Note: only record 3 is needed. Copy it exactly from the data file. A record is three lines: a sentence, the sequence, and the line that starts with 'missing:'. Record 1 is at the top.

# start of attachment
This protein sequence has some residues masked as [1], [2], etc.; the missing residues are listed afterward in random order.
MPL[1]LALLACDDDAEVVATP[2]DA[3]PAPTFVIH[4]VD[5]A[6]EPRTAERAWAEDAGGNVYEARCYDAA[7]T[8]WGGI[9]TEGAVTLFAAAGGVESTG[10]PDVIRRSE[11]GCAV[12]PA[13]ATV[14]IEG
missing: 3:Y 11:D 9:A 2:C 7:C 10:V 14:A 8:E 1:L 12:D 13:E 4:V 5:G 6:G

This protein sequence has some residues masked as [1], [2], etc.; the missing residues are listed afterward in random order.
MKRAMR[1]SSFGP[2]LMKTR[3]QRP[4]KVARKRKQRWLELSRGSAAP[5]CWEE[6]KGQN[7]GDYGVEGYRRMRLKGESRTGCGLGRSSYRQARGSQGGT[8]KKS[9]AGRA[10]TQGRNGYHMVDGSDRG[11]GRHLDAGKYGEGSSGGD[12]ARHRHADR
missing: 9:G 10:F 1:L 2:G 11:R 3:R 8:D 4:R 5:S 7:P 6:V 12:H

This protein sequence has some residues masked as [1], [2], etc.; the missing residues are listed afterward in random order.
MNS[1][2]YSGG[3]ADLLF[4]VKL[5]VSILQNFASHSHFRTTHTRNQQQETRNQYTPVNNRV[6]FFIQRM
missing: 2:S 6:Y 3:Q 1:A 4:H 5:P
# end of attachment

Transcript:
This protein sequence has some residues masked as [1], [2], etc.; the missing residues are listed afterward in random order.
MNS[1][2]YSGG[3]ADLLF[4]VKL[5]VSILQNFASHSHFRTTHTRNQQQETRNQYTPVNNRV[6]FFIQRM
missing: 2:S 6:Y 3:Q 1:A 4:H 5:P